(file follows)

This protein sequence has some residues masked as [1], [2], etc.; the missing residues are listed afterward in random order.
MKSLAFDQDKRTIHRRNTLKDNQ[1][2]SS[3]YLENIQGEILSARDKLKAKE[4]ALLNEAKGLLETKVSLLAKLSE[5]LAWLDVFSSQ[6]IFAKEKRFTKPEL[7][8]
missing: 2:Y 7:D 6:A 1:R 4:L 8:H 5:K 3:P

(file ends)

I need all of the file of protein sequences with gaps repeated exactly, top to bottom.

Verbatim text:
This protein sequence has some residues masked as [1], [2], etc.; the missing residues are listed afterward in random order.
MKSLAFDQDKRTIHRRNTLKDNQ[1][2]SS[3]YLENIQGEILSARDKLKAKE[4]ALLNEAKGLLETKVSLLAKLSE[5]LAWLDVFSSQ[6]IFAKEKRFTKPEL[7][8]
missing: 2:Y 7:D 6:A 1:R 4:L 8:H 5:K 3:P